Venus orbits closer to the Sun than Earth, and so it takes less time to orbit the Sun. In fact, Venus takes only 224.7 days to orbit the Sun. Compare this with the Earth, which takes 365.25 days to orbit the Sun. This means that a year on Venus lasts only 62% the length of a year on Earth.
Unlike most of the planets in the Solar System, Venus has almost no axial tilt. Furthermore, its orbit is one of the most circular in the Solar System. This adds up to the fact that Venus doesn’t have seasons like the rest of the planet. Instead, the temperature of Venus is always 461° C, at all times, everywhere on the planet. This also occurs because of the thick carbon dioxide atmosphere which traps the heat from the Sun building up global temperatures so hot they could melt lead.
One interesting thing about Venus is that it actually rotates backwards from the rest of the planets. While the other planets turn counter-clockwise on their axis seen from above the northern pole, Venus turns clockwise. It’s as if the planet has been turned completely upside down on its axis. Astronomers aren’t sure why this happens, but it’s possible that Venus was struck by a large planetoid early in its history. Or it might just be through gravitational interactions with the Sun.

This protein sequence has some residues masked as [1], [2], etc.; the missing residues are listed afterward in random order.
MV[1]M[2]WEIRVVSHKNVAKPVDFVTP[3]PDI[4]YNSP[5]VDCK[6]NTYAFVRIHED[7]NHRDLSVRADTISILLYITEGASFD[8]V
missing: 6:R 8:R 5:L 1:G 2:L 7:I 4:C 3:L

We have also recorded an episode of Astronomy Cast just about Venus. Listen here, Episode 50: Venus.